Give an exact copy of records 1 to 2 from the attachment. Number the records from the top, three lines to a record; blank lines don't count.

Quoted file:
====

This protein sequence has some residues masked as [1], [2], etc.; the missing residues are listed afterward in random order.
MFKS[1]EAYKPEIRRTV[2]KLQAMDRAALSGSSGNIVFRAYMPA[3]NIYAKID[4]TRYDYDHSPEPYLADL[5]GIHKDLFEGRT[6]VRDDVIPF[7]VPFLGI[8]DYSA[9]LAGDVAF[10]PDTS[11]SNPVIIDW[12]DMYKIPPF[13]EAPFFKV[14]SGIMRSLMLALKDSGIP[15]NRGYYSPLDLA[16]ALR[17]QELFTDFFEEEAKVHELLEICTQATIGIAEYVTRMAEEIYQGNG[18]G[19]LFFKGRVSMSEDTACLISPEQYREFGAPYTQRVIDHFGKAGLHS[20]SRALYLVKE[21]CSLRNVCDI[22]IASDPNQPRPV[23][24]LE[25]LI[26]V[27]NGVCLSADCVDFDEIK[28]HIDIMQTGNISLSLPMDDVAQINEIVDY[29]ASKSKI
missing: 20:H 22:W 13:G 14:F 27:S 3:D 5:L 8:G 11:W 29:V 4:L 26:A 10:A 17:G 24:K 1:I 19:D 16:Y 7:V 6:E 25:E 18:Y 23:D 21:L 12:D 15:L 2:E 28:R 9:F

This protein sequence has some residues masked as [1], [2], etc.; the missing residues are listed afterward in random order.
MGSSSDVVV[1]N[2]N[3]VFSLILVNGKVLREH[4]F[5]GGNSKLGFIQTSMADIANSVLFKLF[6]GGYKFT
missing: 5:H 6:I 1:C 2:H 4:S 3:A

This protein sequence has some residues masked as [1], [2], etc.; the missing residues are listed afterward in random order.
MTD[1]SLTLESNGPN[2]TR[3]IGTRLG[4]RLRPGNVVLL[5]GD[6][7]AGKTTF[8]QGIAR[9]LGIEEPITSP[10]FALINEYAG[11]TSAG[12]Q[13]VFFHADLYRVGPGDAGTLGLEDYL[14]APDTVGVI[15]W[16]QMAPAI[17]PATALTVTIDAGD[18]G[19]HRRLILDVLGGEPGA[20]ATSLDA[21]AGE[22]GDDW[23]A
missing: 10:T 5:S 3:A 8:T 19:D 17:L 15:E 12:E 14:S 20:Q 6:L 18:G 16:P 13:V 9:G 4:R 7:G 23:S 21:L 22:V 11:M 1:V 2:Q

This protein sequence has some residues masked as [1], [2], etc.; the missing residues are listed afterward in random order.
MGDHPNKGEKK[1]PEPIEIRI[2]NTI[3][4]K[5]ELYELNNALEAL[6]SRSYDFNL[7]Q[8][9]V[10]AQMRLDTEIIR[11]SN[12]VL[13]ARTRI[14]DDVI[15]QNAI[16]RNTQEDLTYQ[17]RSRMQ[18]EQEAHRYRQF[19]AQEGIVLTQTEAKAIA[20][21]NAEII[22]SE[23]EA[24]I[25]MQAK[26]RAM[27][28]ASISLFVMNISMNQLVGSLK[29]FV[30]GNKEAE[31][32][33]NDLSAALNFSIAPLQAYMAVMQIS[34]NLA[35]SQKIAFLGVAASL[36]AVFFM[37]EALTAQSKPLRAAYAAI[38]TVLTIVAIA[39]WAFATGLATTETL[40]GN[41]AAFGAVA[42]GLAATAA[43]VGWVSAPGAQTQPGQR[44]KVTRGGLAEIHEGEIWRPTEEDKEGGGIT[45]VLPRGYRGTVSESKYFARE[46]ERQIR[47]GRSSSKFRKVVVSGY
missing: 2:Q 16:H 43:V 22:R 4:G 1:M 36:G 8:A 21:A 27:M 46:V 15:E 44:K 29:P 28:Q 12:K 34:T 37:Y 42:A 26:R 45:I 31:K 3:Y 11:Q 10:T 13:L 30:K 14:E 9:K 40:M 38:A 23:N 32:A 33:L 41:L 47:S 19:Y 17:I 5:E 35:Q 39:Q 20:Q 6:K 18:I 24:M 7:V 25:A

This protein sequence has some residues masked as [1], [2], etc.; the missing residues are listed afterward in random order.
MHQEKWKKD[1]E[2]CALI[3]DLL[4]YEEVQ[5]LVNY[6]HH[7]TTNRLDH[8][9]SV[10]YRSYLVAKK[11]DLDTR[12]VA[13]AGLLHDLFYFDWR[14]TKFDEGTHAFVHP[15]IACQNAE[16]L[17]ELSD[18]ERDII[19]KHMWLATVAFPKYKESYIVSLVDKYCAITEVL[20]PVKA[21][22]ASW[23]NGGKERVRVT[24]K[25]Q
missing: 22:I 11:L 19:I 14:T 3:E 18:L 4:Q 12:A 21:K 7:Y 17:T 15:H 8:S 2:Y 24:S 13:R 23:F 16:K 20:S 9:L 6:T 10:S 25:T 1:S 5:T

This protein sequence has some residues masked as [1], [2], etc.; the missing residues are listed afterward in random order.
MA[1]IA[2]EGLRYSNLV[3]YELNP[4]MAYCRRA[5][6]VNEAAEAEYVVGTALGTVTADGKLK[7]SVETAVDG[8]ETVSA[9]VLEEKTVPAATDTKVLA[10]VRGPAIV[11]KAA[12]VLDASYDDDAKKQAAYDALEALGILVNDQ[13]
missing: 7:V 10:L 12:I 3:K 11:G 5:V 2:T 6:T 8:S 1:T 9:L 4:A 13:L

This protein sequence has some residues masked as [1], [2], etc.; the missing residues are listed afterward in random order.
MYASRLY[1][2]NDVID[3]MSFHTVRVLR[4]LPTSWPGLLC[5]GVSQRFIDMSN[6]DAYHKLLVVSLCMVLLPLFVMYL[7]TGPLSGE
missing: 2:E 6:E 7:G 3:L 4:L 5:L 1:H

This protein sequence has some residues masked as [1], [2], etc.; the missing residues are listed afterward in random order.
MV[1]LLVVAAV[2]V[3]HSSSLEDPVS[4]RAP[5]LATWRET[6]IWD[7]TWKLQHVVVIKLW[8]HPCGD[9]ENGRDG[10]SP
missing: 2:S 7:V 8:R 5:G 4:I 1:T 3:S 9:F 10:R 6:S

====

This protein sequence has some residues masked as [1], [2], etc.; the missing residues are listed afterward in random order.
MFKS[1]EAYKPEIRRTV[2]KLQAMDRAALSGSSGNIVFRAYMPA[3]NIYAKID[4]TRYDYDHSPEPYLADL[5]GIHKDLFEGRT[6]VRDDVIPF[7]VPFLGI[8]DYSA[9]LAGDVAF[10]PDTS[11]SNPVIIDW[12]DMYKIPPF[13]EAPFFKV[14]SGIMRSLMLALKDSGIP[15]NRGYYSPLDLA[16]ALR[17]QELFTDFFEEEAKVHELLEICTQATIGIAEYVTRMAEEIYQGNG[18]G[19]LFFKGRVSMSEDTACLISPEQYREFGAPYTQRVIDHFGKAGLHS[20]SRALYLVKE[21]CSLRNVCDI[22]IASDPNQPRPV[23][24]LE[25]LI[26]V[27]NGVCLSADCVDFDEIK[28]HIDIMQTGNISLSLPMDDVAQINEIVDY[29]ASKSKI
missing: 20:H 22:W 13:G 14:F 27:S 3:D 5:L 8:G 11:W 29:V 4:L 26:A 10:A 17:G 24:K 1:I 19:D 16:Y 7:V 6:E 25:E 18:Y 23:D 21:L 12:D 15:L 2:E 28:R 9:F

This protein sequence has some residues masked as [1], [2], etc.; the missing residues are listed afterward in random order.
MGSSSDVVV[1]N[2]N[3]VFSLILVNGKVLREH[4]F[5]GGNSKLGFIQTSMADIANSVLFKLF[6]GGYKFT
missing: 5:H 6:I 1:C 2:H 4:S 3:A